What is Ultra-Processed Food?

What is ultra-processed food?

There has been a lot of talk in the media lately about ultra-processed foods. In this blog post, we discuss what ultra-processed food is and how it can effect health.

In order to discuss ultra-processed foods, we must first mention what unprocessed food is. Eating an unprocessed diet means choosing mainly foods that recognisably come from animals and/or plants with minimal or no processing.

What is Unprocessed Food?

Unprocessed foods include vegetables, fruits, meats, fish, shellfish, nuts, seeds, eggs, whole grains, and full-fat dairy products.  You will note that single, unprocessed foods have no ingredients list – an apple, for example, or a piece of steak – has no list of ingredients because it’s just a single whole food. There are no ingredients used to make an apple – it’s just an apple! 

Of course, many wholesome food items we buy from supermarkets etc are not completely ‘whole’ as such, but have been made using age-old processes that our grandmothers would recognise – peeling, cutting, churning, cooking, smoking, culturing, drying, fermenting, etc; traditionally this was done to make food more edible or stop it going bad, and to improve storage, convenience, taste, health benefits and variety. Traditional foods such as butter, cheese, pickled vegetables, sourdough bread, for instance, are minimally processed and contain only a short list of ingredients familiar to a home cook, such as salt, pepper, sugar, yeast, herbs and spices.

Unprocessed Food

What is Ultra-Processed Food?

Ultra-Processed foods (UPFs), are certain food products we are all familiar with are now seen as belonging to a distinct category of highly processed items made using ingredients and methods that are only available to industrial manufacturers. The NOVA classification of foods (refs below), recently developed by nutrition researchers at Sao Paulo University, places food products in one of four categories:

  1. Unprocessed and minimally processed foods, e.g. fresh, dry or frozen fruits, vegetables, legumes, milk, eggs, meat, fish and whole grains
  2. Processed culinary ingredients, e.g. salt, sugar, honey, vegetable oils and butter.
  3. Processed foods, e.g. canned vegetables with added salt or sugar, fruits in syrup, cheeses and home-made bread.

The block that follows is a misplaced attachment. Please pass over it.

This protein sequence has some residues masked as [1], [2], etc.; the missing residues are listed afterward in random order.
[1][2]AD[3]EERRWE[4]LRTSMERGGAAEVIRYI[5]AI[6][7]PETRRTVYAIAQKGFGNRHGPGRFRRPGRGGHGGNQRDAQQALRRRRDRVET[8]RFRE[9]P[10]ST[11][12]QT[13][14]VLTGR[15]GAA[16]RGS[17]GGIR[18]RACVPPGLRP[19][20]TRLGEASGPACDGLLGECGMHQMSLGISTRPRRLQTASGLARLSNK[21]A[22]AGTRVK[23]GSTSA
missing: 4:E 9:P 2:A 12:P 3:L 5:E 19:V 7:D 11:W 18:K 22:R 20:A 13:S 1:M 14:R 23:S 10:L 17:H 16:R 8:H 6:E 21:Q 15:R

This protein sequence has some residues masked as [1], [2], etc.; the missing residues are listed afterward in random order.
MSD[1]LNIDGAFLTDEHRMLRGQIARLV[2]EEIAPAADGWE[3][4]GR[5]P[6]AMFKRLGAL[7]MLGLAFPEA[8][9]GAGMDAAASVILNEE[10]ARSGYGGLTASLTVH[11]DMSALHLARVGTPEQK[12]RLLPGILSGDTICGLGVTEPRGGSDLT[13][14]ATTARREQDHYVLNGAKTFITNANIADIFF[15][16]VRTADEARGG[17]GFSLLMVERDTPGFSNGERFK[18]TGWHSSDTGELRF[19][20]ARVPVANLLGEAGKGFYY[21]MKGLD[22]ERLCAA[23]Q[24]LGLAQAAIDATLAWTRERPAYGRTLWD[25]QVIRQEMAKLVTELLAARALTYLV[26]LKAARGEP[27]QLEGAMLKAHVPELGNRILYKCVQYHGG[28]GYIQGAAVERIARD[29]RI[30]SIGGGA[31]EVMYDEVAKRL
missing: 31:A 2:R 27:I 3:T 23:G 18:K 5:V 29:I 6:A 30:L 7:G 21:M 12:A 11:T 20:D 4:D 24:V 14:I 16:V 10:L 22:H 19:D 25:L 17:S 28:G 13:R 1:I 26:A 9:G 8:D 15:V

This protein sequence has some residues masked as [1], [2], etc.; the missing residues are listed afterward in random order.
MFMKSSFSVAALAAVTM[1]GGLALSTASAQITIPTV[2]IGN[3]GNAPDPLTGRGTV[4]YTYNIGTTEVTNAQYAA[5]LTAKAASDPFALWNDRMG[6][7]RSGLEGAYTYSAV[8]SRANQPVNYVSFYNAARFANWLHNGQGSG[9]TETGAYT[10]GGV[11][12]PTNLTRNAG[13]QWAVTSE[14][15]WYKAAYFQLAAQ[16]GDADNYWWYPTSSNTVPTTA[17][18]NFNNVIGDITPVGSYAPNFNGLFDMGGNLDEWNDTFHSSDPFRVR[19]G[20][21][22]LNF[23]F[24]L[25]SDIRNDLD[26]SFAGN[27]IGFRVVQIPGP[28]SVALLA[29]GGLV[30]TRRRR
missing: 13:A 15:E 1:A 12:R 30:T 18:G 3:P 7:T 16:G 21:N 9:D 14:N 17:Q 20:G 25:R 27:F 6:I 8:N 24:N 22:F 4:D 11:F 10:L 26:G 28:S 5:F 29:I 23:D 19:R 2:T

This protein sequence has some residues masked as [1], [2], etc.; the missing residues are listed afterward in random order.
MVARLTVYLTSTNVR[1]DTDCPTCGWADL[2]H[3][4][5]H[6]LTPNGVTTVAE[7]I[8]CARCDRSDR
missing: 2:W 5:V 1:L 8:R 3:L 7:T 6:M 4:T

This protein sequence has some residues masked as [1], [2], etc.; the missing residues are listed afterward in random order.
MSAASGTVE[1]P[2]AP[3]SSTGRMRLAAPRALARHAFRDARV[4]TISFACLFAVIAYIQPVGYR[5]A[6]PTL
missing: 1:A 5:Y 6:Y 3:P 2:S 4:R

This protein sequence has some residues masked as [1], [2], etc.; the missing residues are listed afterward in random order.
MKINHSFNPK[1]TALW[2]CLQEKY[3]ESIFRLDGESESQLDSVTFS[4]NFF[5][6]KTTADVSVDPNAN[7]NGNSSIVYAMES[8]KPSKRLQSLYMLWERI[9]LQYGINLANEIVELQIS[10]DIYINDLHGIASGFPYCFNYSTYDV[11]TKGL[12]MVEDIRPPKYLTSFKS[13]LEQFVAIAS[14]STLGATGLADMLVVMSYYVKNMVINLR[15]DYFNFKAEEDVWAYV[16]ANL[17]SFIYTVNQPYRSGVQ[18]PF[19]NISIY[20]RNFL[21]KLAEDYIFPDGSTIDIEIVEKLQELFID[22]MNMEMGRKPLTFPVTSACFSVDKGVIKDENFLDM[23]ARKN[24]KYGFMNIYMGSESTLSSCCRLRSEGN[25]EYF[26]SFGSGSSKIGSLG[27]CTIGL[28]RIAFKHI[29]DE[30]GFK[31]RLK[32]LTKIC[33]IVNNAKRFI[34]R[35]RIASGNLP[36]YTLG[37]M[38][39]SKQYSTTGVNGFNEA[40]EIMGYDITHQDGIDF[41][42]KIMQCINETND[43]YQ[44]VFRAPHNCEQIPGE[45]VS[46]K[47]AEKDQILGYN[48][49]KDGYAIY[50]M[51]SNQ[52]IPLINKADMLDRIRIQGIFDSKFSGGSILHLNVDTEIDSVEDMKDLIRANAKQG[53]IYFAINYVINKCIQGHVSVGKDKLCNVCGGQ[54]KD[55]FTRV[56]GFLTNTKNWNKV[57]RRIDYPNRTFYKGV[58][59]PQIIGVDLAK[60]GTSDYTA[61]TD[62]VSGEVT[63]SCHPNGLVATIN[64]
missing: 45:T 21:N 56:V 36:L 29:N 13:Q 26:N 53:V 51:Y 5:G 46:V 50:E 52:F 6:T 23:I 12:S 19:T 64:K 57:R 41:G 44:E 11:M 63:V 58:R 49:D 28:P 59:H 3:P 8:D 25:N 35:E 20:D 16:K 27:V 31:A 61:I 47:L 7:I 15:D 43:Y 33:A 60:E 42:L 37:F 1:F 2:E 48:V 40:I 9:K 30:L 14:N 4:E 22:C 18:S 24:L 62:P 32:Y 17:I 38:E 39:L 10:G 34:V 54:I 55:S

4. Ultra-processed foods, e.g. soft drinks, sweet or savoury packaged snacks, ice creams, candies and mass-produced breads and pastries.

UPFs (category 4) are the food products in question here. They have been created and extensively transformed by industrial processes, using substances extracted from foods and/or synthetic additives.  Other examples include: frozen & take-away meals, hot dogs, crisps, breakfast cereals, low-calorie spreads, flavoured yogurts, vegan ‘cheese’. 

Ultra-processed food

Ultra-Processed Foods and Health Effects

UPFs are designed to be convenient, appealing and profitable, but may have negative effects on health and the environment. USA and UK populations reportedly consume more than 50% of dietary energy from UPFs, while in European countries this figure ranges from 10-50%. Microsoft PowerPoint – 5.2_ SAFE – EFSA emerging risks presentation – ultra-processed food (3).pptx (europa.eu)

Studies have linked higher consumption of UPFs to increases in obesity, high blood pressure, Type 2 diabetes, dementia, weight gain, depression and cancer, among others. 

For example, a recent landmark study directly compared the effects of an ultra-processed diet against an unprocessed diet on calorie intake and weight gainIt found that people who ate UPFs consumed significantly more calories and gained more weight than those who ate unprocessed foods.       

Learn more about how our diet and lifestyle can impact on our health by joining our Nutrition & Health Coaching course, beginning September 14th 2023.

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